Four Colorful ‘Sweet-Harts’ in a Row

Photo | Sharon Allen Gilder Four Hart Road townhomes celebrate the seasons with their color palette; daffodil yellow represents spring.

Photo | Sharon Allen Gilder
Four Hart Road townhomes celebrate the seasons with their color palette; daffodil yellow represents spring.

When you’re a quadruplet, feeling compelled to find your own identity can go along with the turf. Such is the case for four townhomes nestled along Hart Road in Kentlands. House numbers 119 to 125 have long held a standout reputation for the repetition of their elevations where a bay window projects from each home’s front façade. But there was nothing remarkable about the shades of the homes’ shutters or front doors until the idea to add a burst of color with some fresh paint entered the scene.

Ty Hardaway and his family have lived at 121 Hart Road for 16 years. “The mews side of our townhomes had always been variations of the same pale yellow,” Hardaway said. “We wanted to change things up for years, but it wasn’t until new neighbor Mike Weich (#125) asked if we had considered a colorscape that the momentum gathered.”

Taking on such a task was right in the Weich family’s wheelhouse. Mike is a project manager with new urbanist planners and architects Duany, Plater-Zyberk & Company (DPZ) and his wife, Ruthzaly, is an architect and town planner formerly with DPZ. She now wears many hats as a consultant through her business BLDG Studio, chair of the Kentlands Community Foundation, planning commissioner for the City of Gaithersburg; and mother to three young children.

In a preliminary group email Mike wrote, “We have spent a lot of time thinking, testing color combinations, and researching precedents and have landed on a color palette, which we feel will give us a truly unique and pleasant presence on Hart.” He requested feedback and added that the colors selected were based on “what historically is found on traditional architecture and also works with the color of the brick.”

With a nod to the four seasons, Mike said the customized colors represent red for fall, green for summer, blue for winter and yellow for spring. “If they needed names, I would tie them back to the historic foundation, which would be Brick Red; Firehouse Green for the historic color of doors in Old Farm; Inspiration Blue for the lakes; and Daffodil Yellow.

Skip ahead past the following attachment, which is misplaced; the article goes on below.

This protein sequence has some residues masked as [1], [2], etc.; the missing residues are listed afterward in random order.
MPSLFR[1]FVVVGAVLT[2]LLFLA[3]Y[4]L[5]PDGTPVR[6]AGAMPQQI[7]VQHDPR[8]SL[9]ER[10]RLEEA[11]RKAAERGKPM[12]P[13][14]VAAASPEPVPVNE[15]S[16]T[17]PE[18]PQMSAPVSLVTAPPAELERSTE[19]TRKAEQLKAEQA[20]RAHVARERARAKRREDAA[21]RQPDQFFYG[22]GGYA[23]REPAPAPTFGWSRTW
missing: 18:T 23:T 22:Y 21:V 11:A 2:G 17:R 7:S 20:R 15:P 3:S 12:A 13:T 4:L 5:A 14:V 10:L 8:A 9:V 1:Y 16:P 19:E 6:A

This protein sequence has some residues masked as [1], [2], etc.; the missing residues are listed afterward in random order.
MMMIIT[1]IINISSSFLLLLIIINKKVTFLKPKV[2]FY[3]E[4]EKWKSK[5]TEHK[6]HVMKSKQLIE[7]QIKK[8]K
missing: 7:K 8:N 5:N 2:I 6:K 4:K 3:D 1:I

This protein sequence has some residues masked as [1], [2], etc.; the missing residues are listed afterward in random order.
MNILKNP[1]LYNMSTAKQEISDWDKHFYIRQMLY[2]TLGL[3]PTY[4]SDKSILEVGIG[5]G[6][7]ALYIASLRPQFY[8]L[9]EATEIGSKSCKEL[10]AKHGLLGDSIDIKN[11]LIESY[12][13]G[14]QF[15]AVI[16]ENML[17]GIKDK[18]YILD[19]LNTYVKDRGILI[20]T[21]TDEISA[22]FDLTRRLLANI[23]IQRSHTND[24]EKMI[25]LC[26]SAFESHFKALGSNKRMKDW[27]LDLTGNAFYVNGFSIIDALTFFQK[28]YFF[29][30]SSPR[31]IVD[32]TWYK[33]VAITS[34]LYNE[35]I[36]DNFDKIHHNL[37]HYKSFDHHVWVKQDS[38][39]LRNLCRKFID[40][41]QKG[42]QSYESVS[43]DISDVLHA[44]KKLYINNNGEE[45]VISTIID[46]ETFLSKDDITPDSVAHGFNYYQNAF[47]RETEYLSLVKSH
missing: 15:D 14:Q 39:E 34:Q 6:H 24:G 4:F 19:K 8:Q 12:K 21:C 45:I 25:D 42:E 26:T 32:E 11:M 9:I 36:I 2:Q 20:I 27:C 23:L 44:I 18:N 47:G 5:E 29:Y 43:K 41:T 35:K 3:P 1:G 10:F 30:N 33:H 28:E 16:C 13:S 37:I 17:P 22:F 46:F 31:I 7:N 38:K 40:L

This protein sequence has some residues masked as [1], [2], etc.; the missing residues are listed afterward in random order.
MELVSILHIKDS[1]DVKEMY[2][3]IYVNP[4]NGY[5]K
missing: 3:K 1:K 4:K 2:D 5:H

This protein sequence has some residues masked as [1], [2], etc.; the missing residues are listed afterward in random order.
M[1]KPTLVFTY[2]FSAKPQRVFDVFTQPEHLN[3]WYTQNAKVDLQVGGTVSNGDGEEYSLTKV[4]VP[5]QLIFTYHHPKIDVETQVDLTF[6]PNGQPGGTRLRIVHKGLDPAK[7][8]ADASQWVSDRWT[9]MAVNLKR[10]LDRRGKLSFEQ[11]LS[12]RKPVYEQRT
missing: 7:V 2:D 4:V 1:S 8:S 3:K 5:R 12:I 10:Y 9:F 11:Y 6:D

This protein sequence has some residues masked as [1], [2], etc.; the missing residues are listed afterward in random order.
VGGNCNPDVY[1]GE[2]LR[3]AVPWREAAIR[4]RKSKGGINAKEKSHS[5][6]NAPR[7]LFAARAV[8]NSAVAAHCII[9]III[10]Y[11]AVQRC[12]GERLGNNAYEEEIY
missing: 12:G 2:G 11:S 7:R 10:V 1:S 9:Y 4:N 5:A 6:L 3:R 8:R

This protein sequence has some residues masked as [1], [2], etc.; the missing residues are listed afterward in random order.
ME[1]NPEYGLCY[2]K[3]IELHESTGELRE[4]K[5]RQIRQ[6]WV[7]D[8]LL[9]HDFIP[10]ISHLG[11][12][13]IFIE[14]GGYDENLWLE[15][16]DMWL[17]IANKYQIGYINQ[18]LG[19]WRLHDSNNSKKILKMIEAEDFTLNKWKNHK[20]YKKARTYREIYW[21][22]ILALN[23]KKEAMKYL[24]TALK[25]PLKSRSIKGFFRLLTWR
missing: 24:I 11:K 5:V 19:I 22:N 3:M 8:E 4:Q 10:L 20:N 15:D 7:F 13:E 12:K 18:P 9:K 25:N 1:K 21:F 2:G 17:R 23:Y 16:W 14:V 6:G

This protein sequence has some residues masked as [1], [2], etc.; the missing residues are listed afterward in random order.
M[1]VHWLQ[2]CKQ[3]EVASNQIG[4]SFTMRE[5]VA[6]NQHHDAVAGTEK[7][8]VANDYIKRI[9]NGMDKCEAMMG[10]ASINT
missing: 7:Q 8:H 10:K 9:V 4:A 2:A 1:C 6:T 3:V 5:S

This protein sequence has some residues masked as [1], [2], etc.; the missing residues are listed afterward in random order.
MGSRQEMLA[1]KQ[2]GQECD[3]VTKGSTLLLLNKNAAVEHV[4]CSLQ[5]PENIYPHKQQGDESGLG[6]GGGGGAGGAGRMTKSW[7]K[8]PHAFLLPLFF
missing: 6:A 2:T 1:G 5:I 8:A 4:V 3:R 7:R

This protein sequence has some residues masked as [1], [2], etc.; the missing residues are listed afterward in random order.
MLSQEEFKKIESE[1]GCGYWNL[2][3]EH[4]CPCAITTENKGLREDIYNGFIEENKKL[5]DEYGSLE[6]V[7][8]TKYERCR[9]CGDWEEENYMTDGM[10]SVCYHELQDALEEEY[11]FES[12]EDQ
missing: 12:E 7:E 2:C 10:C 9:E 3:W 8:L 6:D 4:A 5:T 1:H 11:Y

He noted that the colors on the mews side of the townhomes are a “muted reflection of the full color on the front.”

Hardaway said the mews side became “something really special and revitalized the mews. It is friendlier, warmer, and in some ways happier. The colors really pop from so many angles.”

Over the Hardaway’s front door is a stained glass transom they commissioned to incorporate the quartet of new colors. After the Weichs presented their research “folks just organically selected what felt best for them. … It just kind of fell into place. Nobody needed to be persuaded,” said Hardaway.

Naming the quads, often lovingly called “The Four Sisters” by the homeowners, became a testament to keeping things “short and sweet,” mused Hardaway, “like a roll of SweeTARTS!” Thus, the initial monikers of “Rainbow Row” and “The Rainbow Sisters of Hart Road” morphed into “Sweet-Harts.”

The townhomes were painted in September and October 2016. Hardaway said that from “conception to the willingness to execute was quick. Mike and Ruthzaly completed an HOA application for all of us for approval, and Mike and I presented the idea to neighbors for Visual Change Application signatures. Everyone I spoke with loved the idea. I think the Kentlands Historical Trust thought it was a fresh and unique application of color to the traditional neighborhood design.”

Ruthzaly observed, “We picked true colors and thought it would be a nice visual change to cheer up the street and I think that it did. Everyone seems to love it. Most people pause and about 70 percent of pedestrians take a picture.”

Hardaway noted, “One neighbor on the backside mentions how much he loves the color; that every time he comes home, he smiles. I also notice the architect-led tours walk by and the participants, town planning students mostly, really take notice. Friends and family really think that it’s a beautiful touch and note that it shows that we are really partners with our neighbors.”

What might the future bring to Hart Road’s color palette? “We’ve had some neighbors indicate that they thought it would be cool to incorporate three more colors and complete this side of the block front and back. We’ll see if that happens, but it would really be something,” said Hardaway.